This fall I took my dad flyfishing on Oregon’s Deschutes River—one of the most beautiful trophy trout streams and desert canyons in the world. Navigating our boat, reading the water, and casting my line across riffles and breaks focused my mind. The mysterious green current, blue sky, and expansive canyon of sage—they possessed my whole mind. I felt my soul uncoiling from the confines of those five beloved inches of touch-screen, and for a moment I was fully present. Nature has the power to gather our scattered attention by captivating us with the un-manmade.

That night I still hade a trace of stillness in me and stopped to pray. I recalled the beauty of those trout and let my soul give thanks. I thought of my wife and kids and said a word of praise. I left the shimmering screen in the truck and felt still for a moment. The great French philosopher, mystic, and factory worker, Simone Weil once wrote, “The habit of attention is the substance of prayer.” Prayer is attention pointed in the right direction. For Weil, however, attention is not only the substance of prayer but the essence of our relationships with others: “Attention is the rarest and purest form of generosity.” And for contemplatives like Weil, attention to God and neighbor is the essence of happiness.

As our phones splinter our attention and the infotainment machine shortens the time between impulse and satisfaction, we are delivered from the old agonies of patience—wherein attention and desire stretch to receive gifts that we didn’t know we wanted. Weil: “We do not obtain the most precious gifts by going in search of them but by waiting for them.”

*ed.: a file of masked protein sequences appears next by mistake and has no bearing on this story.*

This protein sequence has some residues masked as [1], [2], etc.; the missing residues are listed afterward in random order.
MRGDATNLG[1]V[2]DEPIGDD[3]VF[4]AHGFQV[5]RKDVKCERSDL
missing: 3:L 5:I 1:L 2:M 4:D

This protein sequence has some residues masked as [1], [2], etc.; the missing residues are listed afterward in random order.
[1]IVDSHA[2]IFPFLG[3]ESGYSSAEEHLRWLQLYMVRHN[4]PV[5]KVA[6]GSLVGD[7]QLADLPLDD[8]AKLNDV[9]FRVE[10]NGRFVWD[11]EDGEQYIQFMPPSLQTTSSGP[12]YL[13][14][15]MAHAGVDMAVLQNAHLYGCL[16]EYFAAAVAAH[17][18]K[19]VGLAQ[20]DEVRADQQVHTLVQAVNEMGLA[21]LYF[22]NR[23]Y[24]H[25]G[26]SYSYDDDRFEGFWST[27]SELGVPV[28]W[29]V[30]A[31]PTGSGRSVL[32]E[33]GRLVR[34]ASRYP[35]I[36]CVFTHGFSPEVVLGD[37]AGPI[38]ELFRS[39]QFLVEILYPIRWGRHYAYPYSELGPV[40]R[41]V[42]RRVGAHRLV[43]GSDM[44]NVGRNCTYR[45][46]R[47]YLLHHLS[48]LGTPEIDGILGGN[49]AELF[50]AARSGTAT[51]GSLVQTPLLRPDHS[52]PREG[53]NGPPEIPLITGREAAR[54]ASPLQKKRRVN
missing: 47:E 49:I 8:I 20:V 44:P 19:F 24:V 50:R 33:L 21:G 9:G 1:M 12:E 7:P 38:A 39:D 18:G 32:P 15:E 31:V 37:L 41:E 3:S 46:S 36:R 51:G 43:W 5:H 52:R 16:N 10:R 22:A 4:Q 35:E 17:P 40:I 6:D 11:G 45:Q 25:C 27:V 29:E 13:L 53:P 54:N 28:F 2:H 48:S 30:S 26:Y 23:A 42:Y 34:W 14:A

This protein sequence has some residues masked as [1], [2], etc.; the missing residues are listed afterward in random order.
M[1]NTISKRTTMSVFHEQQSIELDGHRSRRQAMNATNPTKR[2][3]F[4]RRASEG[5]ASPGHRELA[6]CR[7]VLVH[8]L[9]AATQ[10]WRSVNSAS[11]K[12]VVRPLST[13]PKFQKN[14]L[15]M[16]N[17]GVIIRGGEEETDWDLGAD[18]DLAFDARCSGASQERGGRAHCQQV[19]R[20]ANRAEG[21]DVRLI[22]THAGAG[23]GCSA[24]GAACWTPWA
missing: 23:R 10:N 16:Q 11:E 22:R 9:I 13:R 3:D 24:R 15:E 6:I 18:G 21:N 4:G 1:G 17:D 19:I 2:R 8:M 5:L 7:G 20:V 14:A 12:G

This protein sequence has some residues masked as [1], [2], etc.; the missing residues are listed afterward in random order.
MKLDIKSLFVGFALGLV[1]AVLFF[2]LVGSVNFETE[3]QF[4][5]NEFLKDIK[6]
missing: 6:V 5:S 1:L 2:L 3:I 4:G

Our capacity for attention is a matter of Christian conviction and witness. In this age of distraction I want to learn what it means to embody reverential awareness of others—attunement to the world in all its glory and boredom and limitations of time and space. In a sense, this is the movement of Incarnation, of the Word made flesh. It speaks to the satisfactions I’ve found recently through intentional encounters with the unscreened world: in helping my neighbor load up his baby pigs; putting my phone in a tray as I come through the front door so that I remember to give my kids my whole self; observing the way the Benedictine monks on the hill near my home bow in greeting one another and the way their eyes pierce me—greeting me, the stranger, as a guest, as Christ.

All the metaphors central to Christian community—the Pauline body, Augustine’s concentric circles, Kuyper’s spheres—work on the basis of attention first to what is near, slowly extending to include the wider realms of association. Indeed, on the basis of Matthew 25, ordering our attention and overcoming our addiction to distraction has everything to do with our ability to recognize Christ in one another and to learn what it means to be the body of Christ, a people formed by habits of good attention, giving and exchanging the gifts of attention in a world of distraction.

Joseph Clair is assistant professor of religious studies at George Fox University.